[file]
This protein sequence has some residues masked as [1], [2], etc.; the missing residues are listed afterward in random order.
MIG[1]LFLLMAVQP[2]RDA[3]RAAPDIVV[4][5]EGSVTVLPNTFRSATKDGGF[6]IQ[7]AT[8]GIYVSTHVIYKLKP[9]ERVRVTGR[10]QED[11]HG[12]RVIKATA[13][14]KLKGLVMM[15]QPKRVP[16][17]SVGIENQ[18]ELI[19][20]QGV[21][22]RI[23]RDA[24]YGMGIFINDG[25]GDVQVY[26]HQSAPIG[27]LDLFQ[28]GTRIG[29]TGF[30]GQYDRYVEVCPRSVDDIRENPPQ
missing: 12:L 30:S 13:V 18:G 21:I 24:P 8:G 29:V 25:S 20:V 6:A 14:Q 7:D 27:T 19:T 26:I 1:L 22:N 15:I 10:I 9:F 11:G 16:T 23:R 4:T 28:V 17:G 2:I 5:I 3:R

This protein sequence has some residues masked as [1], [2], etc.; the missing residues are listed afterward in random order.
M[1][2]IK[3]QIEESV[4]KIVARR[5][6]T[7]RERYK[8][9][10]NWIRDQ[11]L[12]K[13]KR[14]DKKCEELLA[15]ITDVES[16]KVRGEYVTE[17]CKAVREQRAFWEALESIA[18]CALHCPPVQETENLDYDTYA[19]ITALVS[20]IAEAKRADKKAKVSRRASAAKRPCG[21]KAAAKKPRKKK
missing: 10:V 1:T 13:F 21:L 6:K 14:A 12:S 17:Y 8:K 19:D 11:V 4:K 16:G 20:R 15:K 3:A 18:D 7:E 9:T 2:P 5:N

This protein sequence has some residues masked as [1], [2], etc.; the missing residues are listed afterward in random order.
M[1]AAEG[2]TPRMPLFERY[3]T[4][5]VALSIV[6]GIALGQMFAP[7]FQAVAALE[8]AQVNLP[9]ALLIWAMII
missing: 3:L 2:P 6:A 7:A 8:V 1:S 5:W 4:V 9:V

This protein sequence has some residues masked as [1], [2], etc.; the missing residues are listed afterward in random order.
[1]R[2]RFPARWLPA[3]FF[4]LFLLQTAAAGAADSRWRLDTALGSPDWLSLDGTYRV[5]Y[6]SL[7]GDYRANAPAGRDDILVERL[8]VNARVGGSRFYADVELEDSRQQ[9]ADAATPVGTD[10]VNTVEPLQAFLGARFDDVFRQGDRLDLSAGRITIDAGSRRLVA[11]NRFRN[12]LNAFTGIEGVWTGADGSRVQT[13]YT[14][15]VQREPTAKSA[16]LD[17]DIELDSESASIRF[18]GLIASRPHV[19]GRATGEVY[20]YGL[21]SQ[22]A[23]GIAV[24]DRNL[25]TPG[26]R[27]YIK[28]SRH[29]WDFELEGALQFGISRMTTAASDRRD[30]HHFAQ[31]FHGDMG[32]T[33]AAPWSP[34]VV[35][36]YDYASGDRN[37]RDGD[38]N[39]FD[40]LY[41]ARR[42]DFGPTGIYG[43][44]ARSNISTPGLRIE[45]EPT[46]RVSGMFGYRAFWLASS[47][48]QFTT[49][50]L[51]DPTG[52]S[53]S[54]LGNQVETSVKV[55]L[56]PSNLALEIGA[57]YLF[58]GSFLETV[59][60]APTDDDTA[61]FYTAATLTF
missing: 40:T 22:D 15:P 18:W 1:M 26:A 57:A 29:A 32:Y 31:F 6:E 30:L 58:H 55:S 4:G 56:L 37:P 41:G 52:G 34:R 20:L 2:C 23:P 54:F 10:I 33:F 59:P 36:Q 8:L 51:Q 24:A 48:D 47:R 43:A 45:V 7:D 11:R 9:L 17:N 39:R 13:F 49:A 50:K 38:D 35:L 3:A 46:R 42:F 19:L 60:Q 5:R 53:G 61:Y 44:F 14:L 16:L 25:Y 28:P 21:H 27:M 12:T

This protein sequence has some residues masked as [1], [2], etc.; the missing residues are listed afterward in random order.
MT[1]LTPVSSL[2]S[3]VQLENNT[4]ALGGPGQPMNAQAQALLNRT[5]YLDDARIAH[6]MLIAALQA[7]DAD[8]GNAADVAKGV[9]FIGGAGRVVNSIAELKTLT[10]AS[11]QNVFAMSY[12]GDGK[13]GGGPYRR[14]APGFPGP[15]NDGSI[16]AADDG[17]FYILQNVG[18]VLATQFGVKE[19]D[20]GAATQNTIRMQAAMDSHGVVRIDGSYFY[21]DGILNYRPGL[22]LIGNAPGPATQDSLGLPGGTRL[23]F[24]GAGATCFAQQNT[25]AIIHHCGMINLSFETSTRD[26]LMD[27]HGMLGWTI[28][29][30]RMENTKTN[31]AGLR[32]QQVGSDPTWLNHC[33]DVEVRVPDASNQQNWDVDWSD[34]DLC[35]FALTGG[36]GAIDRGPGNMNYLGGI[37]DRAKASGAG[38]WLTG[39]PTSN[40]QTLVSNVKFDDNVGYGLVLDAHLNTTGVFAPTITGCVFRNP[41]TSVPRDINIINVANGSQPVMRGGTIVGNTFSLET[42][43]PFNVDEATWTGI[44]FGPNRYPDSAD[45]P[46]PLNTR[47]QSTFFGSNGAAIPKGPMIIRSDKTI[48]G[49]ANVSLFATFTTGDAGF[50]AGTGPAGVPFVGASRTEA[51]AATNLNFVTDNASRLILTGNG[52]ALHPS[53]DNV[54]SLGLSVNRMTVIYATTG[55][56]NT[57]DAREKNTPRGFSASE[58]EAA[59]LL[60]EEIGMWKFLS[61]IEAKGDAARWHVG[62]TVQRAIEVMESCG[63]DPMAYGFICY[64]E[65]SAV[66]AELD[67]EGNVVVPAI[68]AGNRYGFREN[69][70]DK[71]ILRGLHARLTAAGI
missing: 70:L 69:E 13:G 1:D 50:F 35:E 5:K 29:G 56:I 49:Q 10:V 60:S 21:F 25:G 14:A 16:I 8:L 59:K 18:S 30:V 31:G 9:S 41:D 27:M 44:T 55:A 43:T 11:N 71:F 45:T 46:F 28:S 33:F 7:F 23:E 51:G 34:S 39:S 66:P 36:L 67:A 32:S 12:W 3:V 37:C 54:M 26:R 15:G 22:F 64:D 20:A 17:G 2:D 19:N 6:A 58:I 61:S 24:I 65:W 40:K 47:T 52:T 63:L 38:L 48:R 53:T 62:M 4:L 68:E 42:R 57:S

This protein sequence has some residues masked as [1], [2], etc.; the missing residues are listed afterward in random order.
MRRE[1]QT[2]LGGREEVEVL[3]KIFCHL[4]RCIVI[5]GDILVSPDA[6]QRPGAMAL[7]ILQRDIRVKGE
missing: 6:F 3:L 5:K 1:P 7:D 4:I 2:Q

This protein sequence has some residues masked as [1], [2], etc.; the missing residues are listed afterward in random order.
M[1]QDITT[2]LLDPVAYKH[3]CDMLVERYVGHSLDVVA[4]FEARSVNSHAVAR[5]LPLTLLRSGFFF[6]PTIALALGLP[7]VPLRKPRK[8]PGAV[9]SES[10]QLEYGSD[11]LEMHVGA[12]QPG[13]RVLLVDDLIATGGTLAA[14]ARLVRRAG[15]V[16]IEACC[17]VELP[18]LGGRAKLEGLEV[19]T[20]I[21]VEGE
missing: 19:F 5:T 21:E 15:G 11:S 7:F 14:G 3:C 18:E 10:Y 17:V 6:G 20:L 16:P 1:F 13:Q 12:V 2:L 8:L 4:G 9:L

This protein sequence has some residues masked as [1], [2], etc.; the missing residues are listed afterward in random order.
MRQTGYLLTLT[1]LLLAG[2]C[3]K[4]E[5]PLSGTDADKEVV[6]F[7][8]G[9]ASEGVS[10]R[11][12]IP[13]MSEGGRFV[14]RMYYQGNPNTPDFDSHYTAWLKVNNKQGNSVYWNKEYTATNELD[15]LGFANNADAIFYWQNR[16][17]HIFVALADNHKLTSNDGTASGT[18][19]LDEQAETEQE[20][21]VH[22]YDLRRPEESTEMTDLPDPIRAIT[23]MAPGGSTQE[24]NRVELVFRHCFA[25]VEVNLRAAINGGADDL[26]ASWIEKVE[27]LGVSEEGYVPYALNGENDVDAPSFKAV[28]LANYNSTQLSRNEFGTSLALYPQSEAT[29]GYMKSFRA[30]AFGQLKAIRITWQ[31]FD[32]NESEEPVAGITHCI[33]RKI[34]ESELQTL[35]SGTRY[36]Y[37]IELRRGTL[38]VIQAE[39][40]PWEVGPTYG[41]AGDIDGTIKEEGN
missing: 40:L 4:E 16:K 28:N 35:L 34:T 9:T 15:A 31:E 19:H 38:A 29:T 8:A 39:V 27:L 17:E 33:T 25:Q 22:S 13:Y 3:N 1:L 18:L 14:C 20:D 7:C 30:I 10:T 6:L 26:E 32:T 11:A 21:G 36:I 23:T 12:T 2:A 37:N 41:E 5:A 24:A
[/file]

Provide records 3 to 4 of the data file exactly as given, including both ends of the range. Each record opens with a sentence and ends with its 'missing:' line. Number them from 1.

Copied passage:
This protein sequence has some residues masked as [1], [2], etc.; the missing residues are listed afterward in random order.
M[1]AAEG[2]TPRMPLFERY[3]T[4][5]VALSIV[6]GIALGQMFAP[7]FQAVAALE[8]AQVNLP[9]ALLIWAMII
missing: 3:L 2:P 6:A 7:A 8:V 1:S 5:W 4:V 9:V

This protein sequence has some residues masked as [1], [2], etc.; the missing residues are listed afterward in random order.
[1]R[2]RFPARWLPA[3]FF[4]LFLLQTAAAGAADSRWRLDTALGSPDWLSLDGTYRV[5]Y[6]SL[7]GDYRANAPAGRDDILVERL[8]VNARVGGSRFYADVELEDSRQQ[9]ADAATPVGTD[10]VNTVEPLQAFLGARFDDVFRQGDRLDLSAGRITIDAGSRRLVA[11]NRFRN[12]LNAFTGIEGVWTGADGSRVQT[13]YT[14][15]VQREPTAKSA[16]LD[17]DIELDSESASIRF[18]GLIASRPHV[19]GRATGEVY[20]YGL[21]SQ[22]A[23]GIAV[24]DRNL[25]TPG[26]R[27]YIK[28]SRH[29]WDFELEGALQFGISRMTTAASDRRD[30]HHFAQ[31]FHGDMG[32]T[33]AAPWSP[34]VV[35][36]YDYASGDRN[37]RDGD[38]N[39]FD[40]LY[41]ARR[42]DFGPTGIYG[43][44]ARSNISTPGLRIE[45]EPT[46]RVSGMFGYRAFWLASS[47][48]QFTT[49][50]L[51]DPTG[52]S[53]S[54]LGNQVETSVKV[55]L[56]PSNLALEIGA[57]YLF[58]GSFLETV[59][60]APTDDDTA[61]FYTAATLTF
missing: 40:T 22:D 15:P 18:W 1:M 26:A 57:A 29:A 32:Y 31:F 6:E 30:L 58:H 55:S 4:G 56:L 37:P 41:G 52:G 34:R 20:L 2:C 23:P 54:F 10:I 33:F 59:P 36:Q 8:L 51:Q 24:A 48:D 47:R 43:A 45:V 7:D 11:R 9:L 17:N 39:R 13:F 49:A 50:K 38:D 35:L 3:A 46:R 42:F 19:L 60:Q 5:R 53:G 61:Y 44:F 14:L 16:L 25:Y 28:P 21:H 27:M 12:T